In a statehouse where competing interests clash for a limited amount of state cash and legislative time, Spokane-area business groups, universities, city and county officials and community groups have painstakingly learned a key lesson in recent years: it helps to be singing in chorus.
Nearly 80 Spokane-area officials and leaders have been haunting the marbled halls of Olympia for much of this week, pitching local priorities and trying to keep the region on lawmakers' radar.
From a story I had in this morning's paper:
Gone are the big white "I (heart) Spokane" buttons, the receptions heavy on hand- wringing and the public battles for money from the Legislature.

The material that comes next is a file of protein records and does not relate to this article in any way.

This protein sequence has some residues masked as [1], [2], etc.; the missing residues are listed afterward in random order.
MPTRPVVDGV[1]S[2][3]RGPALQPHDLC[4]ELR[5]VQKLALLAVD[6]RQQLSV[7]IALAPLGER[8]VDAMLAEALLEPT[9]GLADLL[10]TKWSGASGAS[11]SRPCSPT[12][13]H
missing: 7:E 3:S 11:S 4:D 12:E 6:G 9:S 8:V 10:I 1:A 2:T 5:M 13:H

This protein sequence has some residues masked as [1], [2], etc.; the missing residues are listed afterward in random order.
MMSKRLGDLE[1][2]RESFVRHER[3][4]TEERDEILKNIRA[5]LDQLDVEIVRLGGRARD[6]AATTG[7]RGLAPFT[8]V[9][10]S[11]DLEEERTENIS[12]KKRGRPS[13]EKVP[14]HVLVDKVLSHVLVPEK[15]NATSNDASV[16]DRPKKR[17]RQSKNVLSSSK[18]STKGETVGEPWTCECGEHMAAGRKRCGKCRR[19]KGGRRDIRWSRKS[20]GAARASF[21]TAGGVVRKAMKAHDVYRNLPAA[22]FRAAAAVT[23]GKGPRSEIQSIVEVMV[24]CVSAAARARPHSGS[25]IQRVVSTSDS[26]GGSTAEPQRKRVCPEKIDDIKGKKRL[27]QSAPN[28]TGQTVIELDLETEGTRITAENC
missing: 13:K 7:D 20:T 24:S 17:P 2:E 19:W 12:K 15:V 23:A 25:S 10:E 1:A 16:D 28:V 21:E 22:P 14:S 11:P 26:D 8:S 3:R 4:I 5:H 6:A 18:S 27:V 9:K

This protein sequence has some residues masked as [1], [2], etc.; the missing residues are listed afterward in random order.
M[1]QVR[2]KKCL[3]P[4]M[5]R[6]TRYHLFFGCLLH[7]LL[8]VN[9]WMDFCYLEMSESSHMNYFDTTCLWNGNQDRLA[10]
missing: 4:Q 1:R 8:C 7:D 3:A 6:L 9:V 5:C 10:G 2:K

With paid lobbyists, local lawmakers in key leadership posts and a detailed – and long – wish list in hand, the region has gained clout and scored some big wins in recent years.
Admittedly, it helps to have a local lawmaker serving as Senate majority leader. But lawmakers -- including those with nothing to gain by burnishing the Lilac City's backside -- say that other areas would be wise to copy Spokane's strategy: prioritize local requests, be ready to suggest solutions instead of just whining, and turn out in force.
Full version of story is here.